As a real estate instructor, I’m frequently asked whether or not someone with a criminal record can get a Florida real estate license. The person asking usually wants a definitive answer, but of course the answer is always, “It depends.” I’ll explain how the process works for applicants with a criminal background…
On the Florida real estate license application, there are four questions about your background. Read them carefully before you answer them. The worst thing you can do is answer them incorrectly. One of the questions asks about your criminal history. If you have ever, at any point in your life, been convicted or pled no contest to a misdemeanor or felony, you have to check “yes.” Even if adjudication was withheld. Even if you were a juvenile. Even if the offense was so long ago, you forgot about it. Yes, this includes DUIs. Yes, it includes writing bad checks. Yes, it includes petty theft. It includes anything other than a routine traffic ticket like speeding or traffic signal violations. In addition to checking “yes” on the application, you also have to get the court documents. You need the arrest record and final disposition for EACH incident.
If you aren’t sure of all the crimes you committed, you might want to hire an attorney to fill out the application for you. An attorney can do the research to be sure that all of your crimes are included.
Here’s why it’s so important to answer this question correctly… the Florida Real Estate Commission (FREC) is going to do a background check, so they will know about your crimes whether you include them or not. If what you say does not match up with what they have, then in their eyes, you are a dishonest person. So let’s say you have an underage drinking conviction from 1990. Well, that was a stupid mistake, but it doesn’t make you the worst person on the planet. Most people in real estate would not consider you to be a threat to the public. But here we are in 2019 and you don’t mention that on your application. Now you are a little more of a threat to the public. FREC considers that to be strikingly similar to not include a meaningful piece of information on a contract. In other words, FREC wouldn’t care too much that you got caught with alcohol at a frat party 25 years ago, but they care significantly that you got caught lying today.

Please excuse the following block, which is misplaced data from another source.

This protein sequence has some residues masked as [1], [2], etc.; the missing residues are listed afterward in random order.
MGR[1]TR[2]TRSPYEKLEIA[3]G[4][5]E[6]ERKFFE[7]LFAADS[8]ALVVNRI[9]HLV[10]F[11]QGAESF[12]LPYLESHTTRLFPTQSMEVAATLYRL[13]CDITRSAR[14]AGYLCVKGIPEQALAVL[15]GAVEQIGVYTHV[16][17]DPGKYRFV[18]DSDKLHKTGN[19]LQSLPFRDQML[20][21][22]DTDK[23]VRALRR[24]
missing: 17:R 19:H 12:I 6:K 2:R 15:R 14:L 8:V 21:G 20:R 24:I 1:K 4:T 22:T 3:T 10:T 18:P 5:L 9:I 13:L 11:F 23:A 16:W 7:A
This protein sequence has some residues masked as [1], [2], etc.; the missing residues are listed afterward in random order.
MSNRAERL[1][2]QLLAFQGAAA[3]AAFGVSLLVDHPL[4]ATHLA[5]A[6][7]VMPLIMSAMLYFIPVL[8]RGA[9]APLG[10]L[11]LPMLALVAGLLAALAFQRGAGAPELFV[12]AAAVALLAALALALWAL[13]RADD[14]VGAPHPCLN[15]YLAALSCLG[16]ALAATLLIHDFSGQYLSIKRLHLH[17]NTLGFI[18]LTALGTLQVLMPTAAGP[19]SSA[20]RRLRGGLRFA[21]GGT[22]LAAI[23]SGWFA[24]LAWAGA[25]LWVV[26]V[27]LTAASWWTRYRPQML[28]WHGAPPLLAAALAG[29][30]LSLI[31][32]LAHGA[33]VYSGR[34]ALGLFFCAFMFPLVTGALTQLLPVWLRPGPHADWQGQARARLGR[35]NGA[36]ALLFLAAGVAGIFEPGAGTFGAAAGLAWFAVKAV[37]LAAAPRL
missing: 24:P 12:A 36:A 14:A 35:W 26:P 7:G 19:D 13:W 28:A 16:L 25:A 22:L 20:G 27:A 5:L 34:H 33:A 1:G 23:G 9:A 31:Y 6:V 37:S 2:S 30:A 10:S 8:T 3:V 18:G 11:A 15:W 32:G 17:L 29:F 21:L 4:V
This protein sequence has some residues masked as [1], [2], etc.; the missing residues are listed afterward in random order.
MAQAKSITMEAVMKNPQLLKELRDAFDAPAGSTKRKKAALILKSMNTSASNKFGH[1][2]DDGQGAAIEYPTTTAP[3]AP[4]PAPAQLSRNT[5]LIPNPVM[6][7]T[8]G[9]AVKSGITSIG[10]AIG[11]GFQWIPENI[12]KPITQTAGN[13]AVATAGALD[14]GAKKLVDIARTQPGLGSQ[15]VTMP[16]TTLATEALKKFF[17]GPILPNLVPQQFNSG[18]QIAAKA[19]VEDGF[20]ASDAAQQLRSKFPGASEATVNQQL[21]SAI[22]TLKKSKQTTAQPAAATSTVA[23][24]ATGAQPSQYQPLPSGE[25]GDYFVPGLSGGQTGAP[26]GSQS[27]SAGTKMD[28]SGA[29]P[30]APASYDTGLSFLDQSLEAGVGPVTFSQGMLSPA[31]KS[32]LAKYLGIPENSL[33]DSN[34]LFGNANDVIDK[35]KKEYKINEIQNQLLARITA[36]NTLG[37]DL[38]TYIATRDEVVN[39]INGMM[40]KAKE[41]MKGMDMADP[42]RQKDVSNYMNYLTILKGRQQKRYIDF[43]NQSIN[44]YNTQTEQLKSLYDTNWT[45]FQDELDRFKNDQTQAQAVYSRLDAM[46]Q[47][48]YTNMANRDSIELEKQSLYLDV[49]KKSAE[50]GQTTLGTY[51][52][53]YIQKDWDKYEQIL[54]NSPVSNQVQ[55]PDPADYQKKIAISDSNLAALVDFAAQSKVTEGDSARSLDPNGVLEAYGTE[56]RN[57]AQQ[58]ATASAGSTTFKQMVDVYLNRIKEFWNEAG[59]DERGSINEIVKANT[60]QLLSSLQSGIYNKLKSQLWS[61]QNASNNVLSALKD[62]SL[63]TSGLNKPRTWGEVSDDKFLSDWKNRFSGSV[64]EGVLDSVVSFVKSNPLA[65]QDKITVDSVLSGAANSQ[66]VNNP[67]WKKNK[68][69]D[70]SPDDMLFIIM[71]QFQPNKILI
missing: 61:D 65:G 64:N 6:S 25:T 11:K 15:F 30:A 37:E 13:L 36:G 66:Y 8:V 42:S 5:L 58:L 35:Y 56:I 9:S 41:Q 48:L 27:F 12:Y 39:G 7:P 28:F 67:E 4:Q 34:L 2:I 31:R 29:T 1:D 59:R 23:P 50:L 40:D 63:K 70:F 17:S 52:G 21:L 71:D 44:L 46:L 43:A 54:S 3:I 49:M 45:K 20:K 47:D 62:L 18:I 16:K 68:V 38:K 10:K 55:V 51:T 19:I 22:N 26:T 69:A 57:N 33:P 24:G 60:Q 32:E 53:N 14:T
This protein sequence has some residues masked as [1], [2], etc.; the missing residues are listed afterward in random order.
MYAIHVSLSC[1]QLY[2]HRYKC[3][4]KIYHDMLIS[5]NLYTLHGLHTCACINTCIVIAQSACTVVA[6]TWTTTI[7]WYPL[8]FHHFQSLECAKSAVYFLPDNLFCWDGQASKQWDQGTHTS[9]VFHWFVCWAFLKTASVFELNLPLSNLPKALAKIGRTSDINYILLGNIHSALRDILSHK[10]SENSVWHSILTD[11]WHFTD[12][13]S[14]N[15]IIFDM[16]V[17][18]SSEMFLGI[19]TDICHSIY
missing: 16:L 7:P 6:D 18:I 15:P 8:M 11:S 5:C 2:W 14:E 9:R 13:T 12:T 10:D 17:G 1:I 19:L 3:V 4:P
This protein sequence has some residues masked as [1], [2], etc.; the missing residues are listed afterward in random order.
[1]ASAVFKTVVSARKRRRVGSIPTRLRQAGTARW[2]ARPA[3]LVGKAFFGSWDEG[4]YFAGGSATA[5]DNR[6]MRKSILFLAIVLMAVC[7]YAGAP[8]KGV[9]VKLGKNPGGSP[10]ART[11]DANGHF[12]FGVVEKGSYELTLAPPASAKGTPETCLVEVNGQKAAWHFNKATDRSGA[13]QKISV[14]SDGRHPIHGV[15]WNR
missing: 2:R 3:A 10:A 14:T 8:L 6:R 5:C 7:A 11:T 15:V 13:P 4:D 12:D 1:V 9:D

You can say that you forgot about it. In other words, you were handcuffed, thrown into the back of squad car, taken to jail, stood before a judge, and you forgot that happened to you? I’d give that a negative five on credibility.
You can say you didn’t know you had to include that. That will result in a commissioner reading the application to you, and questioning whether you have the intelligence to work in the profession.
You could say that you didn’t think it was important. That will result in a commissioner telling you that this profession is about disclosure. Are you going to be the real estate licensee who didn’t think it was important to disclose the septic tank problem?
Clearly, there is just no good way to defend yourself from lying on the application. So be sure you tell the truth on the application.
Once The State Receives the Application
So you fill out the application completely and truthfully, now what? One of two things can happen.
If you have a very minor offense, or an offense from a long, long time ago, they will likely just approve you with no further action on your part.
However, if you have a felony conviction, several misdemeanors, or a recent offense, then it gets more complicated. You may be put on the FREC Agenda. This means the commissioners will look at your application individually and vote whether to approve or deny you. So what does that look like?
This part of the agenda is called Summary of Applicants. The Commission spends half of the FREC meeting on this – one full day of the two-day meeting is the summary of applicants. There are usually 50-70 applicants on the list each month. If you are invited to this meeting, you should attend. You will have a chance to speak. Hopefully, your life story is not that you are a good-for-nothing louse who can’t hold down a job, gets arrested once a week, and skipped jury duty because you didn’t care. Hopefully, you can explain that since that underage drinking charge, you have turned your life around. You finished your degree. You have a job and a family. You volunteer on numerous boards. Basically, you are a fine, upstanding citizen. Whatever the case is, you are under oath, so tell them the truth (that’s a common theme in how to make this go best for you).
Depending on your situation, you might consider hiring an attorney to represent you at the meeting.
As soon as you are finished presenting, FREC will vote on whether your application is approved or denied. FREC considers the severity of the crime, how long ago it was, how you have changed your life, among other factors.
I wish I could say with certainty which crimes get approved and which ones don’t. The vast majority of applicants get approved. But it really is a case-by-case basis. I have seen murderers get approved. I have seen DUIs get denied.
I’m at the FREC meetings almost every month, so if you are on the agenda, please come up and introduce yourself.